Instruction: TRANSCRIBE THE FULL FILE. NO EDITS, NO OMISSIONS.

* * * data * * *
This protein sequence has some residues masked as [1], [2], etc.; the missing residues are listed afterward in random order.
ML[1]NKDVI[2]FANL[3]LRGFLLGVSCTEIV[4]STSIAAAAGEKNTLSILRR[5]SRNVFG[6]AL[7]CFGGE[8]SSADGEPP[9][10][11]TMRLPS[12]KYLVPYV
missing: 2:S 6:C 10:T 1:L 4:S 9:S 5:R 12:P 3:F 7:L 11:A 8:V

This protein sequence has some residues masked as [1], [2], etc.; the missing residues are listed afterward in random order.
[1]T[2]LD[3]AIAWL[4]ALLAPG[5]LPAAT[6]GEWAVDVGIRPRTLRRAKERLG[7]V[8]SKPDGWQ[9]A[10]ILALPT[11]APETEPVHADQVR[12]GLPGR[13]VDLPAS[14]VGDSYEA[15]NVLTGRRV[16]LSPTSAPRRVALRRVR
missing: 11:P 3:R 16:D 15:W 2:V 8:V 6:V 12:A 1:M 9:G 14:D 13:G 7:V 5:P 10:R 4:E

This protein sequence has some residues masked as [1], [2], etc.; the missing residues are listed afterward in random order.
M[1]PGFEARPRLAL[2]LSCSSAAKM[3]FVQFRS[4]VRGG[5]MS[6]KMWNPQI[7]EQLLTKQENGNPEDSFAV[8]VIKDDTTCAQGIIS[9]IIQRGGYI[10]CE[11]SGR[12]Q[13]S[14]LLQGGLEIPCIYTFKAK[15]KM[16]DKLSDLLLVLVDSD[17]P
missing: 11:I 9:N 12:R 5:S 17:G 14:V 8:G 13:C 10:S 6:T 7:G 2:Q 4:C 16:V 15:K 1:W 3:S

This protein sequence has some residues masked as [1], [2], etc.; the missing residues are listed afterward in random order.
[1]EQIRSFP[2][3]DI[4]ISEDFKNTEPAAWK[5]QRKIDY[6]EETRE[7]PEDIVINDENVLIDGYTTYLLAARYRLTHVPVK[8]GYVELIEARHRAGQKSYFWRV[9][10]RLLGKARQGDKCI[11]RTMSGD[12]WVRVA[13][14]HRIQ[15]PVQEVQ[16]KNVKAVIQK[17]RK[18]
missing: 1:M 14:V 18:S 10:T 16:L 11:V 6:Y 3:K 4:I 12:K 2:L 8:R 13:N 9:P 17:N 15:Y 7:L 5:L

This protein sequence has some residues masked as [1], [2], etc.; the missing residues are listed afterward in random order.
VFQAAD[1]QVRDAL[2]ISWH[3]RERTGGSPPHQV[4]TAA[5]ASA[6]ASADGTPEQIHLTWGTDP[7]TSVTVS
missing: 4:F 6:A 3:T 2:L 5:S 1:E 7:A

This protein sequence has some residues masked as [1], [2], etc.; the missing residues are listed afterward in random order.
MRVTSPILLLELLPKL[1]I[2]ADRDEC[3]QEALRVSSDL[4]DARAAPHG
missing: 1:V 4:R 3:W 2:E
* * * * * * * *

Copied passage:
This protein sequence has some residues masked as [1], [2], etc.; the missing residues are listed afterward in random order.
ML[1]NKDVI[2]FANL[3]LRGFLLGVSCTEIV[4]STSIAAAAGEKNTLSILRR[5]SRNVFG[6]AL[7]CFGGE[8]SSADGEPP[9][10][11]TMRLPS[12]KYLVPYV
missing: 2:S 6:C 10:T 1:L 4:S 9:S 5:R 12:P 3:F 7:L 11:A 8:V

This protein sequence has some residues masked as [1], [2], etc.; the missing residues are listed afterward in random order.
[1]T[2]LD[3]AIAWL[4]ALLAPG[5]LPAAT[6]GEWAVDVGIRPRTLRRAKERLG[7]V[8]SKPDGWQ[9]A[10]ILALPT[11]APETEPVHADQVR[12]GLPGR[13]VDLPAS[14]VGDSYEA[15]NVLTGRRV[16]LSPTSAPRRVALRRVR
missing: 11:P 3:R 16:D 15:W 2:V 8:V 6:V 12:A 1:M 9:G 14:D 13:G 7:V 5:P 10:R 4:E

This protein sequence has some residues masked as [1], [2], etc.; the missing residues are listed afterward in random order.
M[1]PGFEARPRLAL[2]LSCSSAAKM[3]FVQFRS[4]VRGG[5]MS[6]KMWNPQI[7]EQLLTKQENGNPEDSFAV[8]VIKDDTTCAQGIIS[9]IIQRGGYI[10]CE[11]SGR[12]Q[13]S[14]LLQGGLEIPCIYTFKAK[15]KM[16]DKLSDLLLVLVDSD[17]P
missing: 11:I 9:N 12:R 5:S 17:G 14:V 8:G 13:C 10:S 6:T 7:G 2:Q 4:C 16:V 15:K 1:W 3:S

This protein sequence has some residues masked as [1], [2], etc.; the missing residues are listed afterward in random order.
[1]EQIRSFP[2][3]DI[4]ISEDFKNTEPAAWK[5]QRKIDY[6]EETRE[7]PEDIVINDENVLIDGYTTYLLAARYRLTHVPVK[8]GYVELIEARHRAGQKSYFWRV[9][10]RLLGKARQGDKCI[11]RTMSGD[12]WVRVA[13][14]HRIQ[15]PVQEVQ[16]KNVKAVIQK[17]RK[18]
missing: 1:M 14:V 18:S 10:T 16:L 11:V 6:Y 3:K 4:I 12:K 2:L 8:R 13:N 9:P 17:N 15:Y 7:L 5:L

This protein sequence has some residues masked as [1], [2], etc.; the missing residues are listed afterward in random order.
VFQAAD[1]QVRDAL[2]ISWH[3]RERTGGSPPHQV[4]TAA[5]ASA[6]ASADGTPEQIHLTWGTDP[7]TSVTVS
missing: 4:F 6:A 3:T 2:L 5:S 1:E 7:A

This protein sequence has some residues masked as [1], [2], etc.; the missing residues are listed afterward in random order.
MRVTSPILLLELLPKL[1]I[2]ADRDEC[3]QEALRVSSDL[4]DARAAPHG
missing: 1:V 4:R 3:W 2:E